Waclaw Zimpel – Massive Oscillations

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For anyone interest in the rudiments of electronic music, titles don’t come much more thrilling than Massive Oscillations, the name of the second album by Polish multi-instrumentalist Waclaw Zimpel. It is both a perfectly accurate depiction of the structure of the title track’s enormous, ever-shifting undercurrent of snarling, wild, grinding synth lines, and the guiding principle that runs throughout the record.

The album finds Zimpel, an arsenal of vintage electronics from oscillators to tape machines, a piano, his clarinet and a guitar operating in a many-layered excursion into the underexplored territory between the slow evolutions of minimalism, avant-garde jazz and intense electronics. The four tracks were recorded at Willem Tweestudio in Den Bosch, Netherlands over a period of nine days and then mixed by James Holden, a musician who knows more than a thing or two about fusing together jazz and electronics (see his deployment of Ornette Coleman’s harmolodic theory with fellow auteur Marcus Hamblett for evidence).

Both ‘Massive Oscillations’ and ‘Sine Tapes’ deploy a tension between wandering electronics and Zimpel’s clarinet, resulting in something that can – on one level – appear meditative and soothing but at other times presages a dirty, turbulent discordancy. The expressive reed playing could easily be allowed to dominate, but instead it threads noisily through the wavering, oscillating tones that dominate the foreground, only rising to the top when developed into thick, heavy blocks of drones, squeals and resonant melodies.

‘Release’ is perhaps the biggest departure from the sonic architecture used on the preceding three tracks, given that the electronics take something of a backseat, reduced to textural white noise, gentle shimmers and air cylinder hissing. Here we find Zimpel exploring territory not dissimilar to Terry Riley’s In C, repeated motifs for prepared piano, clarinet and guitar quietly developing over the course of its eight beatific minutes. The introduction of heavenly vocals provides the piece with an unexpectedly transcendent, dream-like quality.

Massive Oscillations by Waclaw Zimpel is released January 31 2020 by Ongehood.

Words: Mat Smith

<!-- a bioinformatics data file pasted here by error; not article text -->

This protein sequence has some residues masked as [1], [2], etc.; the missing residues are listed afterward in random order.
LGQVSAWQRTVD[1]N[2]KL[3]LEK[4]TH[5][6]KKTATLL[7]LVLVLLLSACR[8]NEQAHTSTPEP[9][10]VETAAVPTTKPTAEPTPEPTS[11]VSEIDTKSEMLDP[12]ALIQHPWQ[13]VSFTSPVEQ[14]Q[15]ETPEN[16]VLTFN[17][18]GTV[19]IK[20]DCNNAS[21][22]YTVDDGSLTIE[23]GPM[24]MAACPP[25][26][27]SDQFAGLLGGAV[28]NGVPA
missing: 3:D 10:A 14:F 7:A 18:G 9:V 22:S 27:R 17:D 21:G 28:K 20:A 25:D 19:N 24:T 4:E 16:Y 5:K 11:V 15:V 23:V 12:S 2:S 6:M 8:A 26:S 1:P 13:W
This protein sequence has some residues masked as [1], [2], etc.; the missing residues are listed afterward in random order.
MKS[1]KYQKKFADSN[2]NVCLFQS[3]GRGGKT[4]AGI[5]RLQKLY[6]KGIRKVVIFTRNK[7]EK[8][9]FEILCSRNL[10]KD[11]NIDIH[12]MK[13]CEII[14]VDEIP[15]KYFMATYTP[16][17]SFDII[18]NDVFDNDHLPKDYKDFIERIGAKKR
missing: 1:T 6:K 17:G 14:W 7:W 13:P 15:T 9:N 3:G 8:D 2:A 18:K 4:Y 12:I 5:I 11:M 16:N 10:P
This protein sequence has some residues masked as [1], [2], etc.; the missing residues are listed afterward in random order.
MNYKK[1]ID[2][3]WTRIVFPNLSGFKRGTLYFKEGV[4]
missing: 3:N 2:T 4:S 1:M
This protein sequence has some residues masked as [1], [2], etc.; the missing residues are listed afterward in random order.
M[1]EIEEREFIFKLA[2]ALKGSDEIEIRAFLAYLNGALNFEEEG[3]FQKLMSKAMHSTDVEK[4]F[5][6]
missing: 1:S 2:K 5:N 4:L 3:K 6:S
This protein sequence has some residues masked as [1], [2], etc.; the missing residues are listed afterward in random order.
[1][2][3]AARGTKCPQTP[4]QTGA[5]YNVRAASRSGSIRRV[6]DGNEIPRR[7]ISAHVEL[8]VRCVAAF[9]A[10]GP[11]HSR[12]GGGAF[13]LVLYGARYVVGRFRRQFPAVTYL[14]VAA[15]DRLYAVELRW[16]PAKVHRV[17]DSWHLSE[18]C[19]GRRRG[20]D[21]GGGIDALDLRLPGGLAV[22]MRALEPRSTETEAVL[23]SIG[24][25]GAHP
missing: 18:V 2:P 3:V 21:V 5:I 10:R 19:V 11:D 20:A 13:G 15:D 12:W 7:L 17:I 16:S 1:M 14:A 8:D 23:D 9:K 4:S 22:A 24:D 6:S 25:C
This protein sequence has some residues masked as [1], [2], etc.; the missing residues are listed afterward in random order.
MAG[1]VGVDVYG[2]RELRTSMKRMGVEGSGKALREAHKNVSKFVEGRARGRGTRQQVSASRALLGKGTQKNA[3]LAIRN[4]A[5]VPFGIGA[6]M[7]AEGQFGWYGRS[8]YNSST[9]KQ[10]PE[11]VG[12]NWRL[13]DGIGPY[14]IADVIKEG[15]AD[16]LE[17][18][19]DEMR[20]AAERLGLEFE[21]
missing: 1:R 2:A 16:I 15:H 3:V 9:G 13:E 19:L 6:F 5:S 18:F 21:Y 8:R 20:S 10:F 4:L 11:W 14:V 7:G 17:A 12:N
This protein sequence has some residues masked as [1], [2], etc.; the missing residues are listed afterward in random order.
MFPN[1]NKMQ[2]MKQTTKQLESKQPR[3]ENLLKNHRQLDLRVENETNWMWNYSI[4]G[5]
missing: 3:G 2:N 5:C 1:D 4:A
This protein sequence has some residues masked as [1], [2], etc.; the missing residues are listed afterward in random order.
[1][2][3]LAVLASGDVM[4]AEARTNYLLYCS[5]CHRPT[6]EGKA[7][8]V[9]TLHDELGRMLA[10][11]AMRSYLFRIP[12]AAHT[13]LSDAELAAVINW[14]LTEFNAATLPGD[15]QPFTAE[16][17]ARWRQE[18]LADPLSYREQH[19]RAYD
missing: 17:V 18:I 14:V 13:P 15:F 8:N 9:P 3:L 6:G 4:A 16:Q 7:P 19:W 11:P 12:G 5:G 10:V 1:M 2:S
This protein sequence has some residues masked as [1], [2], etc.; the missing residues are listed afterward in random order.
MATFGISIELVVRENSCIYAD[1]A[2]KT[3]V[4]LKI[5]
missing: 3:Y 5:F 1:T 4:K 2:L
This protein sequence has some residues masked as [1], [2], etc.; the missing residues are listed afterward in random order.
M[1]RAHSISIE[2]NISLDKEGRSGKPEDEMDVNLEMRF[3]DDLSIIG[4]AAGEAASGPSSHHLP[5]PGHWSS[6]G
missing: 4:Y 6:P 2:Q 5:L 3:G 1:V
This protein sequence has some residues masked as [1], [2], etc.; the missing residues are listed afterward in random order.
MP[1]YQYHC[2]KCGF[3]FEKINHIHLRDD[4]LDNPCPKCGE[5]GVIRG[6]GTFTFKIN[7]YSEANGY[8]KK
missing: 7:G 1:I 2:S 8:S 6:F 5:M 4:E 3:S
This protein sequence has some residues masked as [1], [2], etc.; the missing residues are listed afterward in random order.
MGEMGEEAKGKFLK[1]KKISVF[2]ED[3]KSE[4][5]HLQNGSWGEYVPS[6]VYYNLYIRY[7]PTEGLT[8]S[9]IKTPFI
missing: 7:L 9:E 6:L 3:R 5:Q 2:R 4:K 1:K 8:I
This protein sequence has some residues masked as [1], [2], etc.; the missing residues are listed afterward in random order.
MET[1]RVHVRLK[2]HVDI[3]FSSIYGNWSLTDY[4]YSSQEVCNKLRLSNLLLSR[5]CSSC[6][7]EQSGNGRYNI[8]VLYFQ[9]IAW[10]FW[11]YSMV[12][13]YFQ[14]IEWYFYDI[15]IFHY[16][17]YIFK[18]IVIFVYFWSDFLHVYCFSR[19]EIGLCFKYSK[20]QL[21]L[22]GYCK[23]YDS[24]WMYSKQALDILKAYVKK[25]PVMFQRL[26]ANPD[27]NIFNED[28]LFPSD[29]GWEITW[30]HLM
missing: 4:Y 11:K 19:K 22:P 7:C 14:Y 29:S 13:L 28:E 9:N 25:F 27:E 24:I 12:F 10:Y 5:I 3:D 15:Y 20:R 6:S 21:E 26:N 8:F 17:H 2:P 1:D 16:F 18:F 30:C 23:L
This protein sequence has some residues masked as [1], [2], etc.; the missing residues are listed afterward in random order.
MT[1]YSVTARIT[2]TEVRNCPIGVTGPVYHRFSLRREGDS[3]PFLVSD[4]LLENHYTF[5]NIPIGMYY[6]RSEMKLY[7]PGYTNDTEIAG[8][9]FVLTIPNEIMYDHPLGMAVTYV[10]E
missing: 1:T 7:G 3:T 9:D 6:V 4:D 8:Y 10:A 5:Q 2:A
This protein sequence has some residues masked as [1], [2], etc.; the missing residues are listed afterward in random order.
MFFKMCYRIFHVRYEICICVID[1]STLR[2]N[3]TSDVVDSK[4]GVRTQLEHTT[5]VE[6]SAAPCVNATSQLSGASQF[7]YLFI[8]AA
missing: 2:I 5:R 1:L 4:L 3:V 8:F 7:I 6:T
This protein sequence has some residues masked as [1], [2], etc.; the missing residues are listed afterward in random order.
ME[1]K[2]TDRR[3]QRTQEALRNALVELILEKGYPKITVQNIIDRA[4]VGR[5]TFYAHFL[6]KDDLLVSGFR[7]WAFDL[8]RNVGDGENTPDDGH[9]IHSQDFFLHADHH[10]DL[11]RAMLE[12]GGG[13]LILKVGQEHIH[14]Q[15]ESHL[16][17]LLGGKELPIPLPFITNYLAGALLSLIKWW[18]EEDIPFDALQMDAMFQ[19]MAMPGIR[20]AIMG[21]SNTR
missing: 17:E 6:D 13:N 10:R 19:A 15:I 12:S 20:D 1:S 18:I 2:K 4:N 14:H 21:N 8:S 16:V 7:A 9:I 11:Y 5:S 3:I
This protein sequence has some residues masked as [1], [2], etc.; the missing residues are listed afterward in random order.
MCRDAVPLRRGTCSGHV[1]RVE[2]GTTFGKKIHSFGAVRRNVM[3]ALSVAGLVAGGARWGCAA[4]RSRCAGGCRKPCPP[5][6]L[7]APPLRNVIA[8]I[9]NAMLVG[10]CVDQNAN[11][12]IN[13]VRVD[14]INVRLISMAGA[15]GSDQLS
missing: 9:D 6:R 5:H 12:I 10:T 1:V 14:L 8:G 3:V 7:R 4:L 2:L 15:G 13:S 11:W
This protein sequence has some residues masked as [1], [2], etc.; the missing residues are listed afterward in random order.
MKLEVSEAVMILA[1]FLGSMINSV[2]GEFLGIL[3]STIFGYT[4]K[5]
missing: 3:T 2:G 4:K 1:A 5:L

(c) 2020 Further.

Marcus Hamblett – Detritus

The second album from Brighton-based multi-instrumentalist Marcus Hamblett is a significant departure from his debut LP, 2015’s Concrete. Featuring six tracks of diverse styles ranging from jazzy balladry through to scratchy electronica, Detritus hangs together through Hamblett’s dexterous ability to assimilate himself into often incompatible genre reference points, ably switching between guitar, synth, cornet and vibes across the course of the album.

Hamblett is joined by a cast of similarly-minded sonic adventurers, including LNZNDRF’S Ben Lanz, synth maverick James Holden and saxophonist Etienne Jaumet, a fellow member with Hamblett in Holden’s Animal Spirits and one half of French electronic duo Zombie Zombie. These extra musicians add counterpoints to Hamblett’s own, many-layered vision for Detritus, the result being far from the trashy leftovers implied by the album’s title.

The central piece of the album is ‘Ghost Socks’, which features Hamblett sparring seamlessly with Colin Stetson’s clarinet and saxophone. Running at over eleven minutes, ‘Ghost Socks’ has a journeying, restless quality, effortlessly flicking between passages of languid jazz guitar, rigid electronic sections, noise rock and a concluding moment built out from stacked circular loops of Stetson’s playing that owes a debt to the effervescent cycles of Terry Riley’s In C. To cram this many ideas into one track is, on paper, a recipe for a dizzying, capricious sprawl, yet it feels entirely logical in Hamblett’s hands.

After a segue into Latin guitar on the reflective two-part ‘The Warren’, the second half of which features some beautiful, if mournful, strings, we find ourselves in the fizzing electronics of ‘Gardner’s Basement’. Aside from some horn sections from Mathieu Charbonneau and Ben Lanz, ‘Gardner’s Basement’ is mostly Hamblett at the synthesizer, offering a towering, cinematic piece loaded with rich detail and evolving melodic passages edged with a noir sensibility, twinned with rhythms and beats which seem randomised to the point of chaos.

The album concludes with ‘Vibraphone Piece’, for all intents and purposes an Animal Spirits track given the involvement of Holden and Jaumet, alongside flutes and strings. On this piece we are transported to a distant exoticism thanks to Hamblett’s contemplative vibraphone playing and its elegant string accompaniment, only for the mood to become suddenly unpredictable: echoing sprinkles of electronics appear out of nowhere, rasping horns that are both reflective yet curiously abrasive drift gently to the surface, and a sense of discordancy emerges as a metallic rhythm begins to underpin the whole assembly. At some point along this track’s path you realise you are no longer in a romanticised eulogy to mai tais, sunsets and palm trees but a dangerous, edgy, noisy, brilliant, harrowing vision of what it feels like to be alive right now.

Detritus by Marcus Hamblett was released on November 15 2019 by Willkommen Records.

(c) 2019 Further.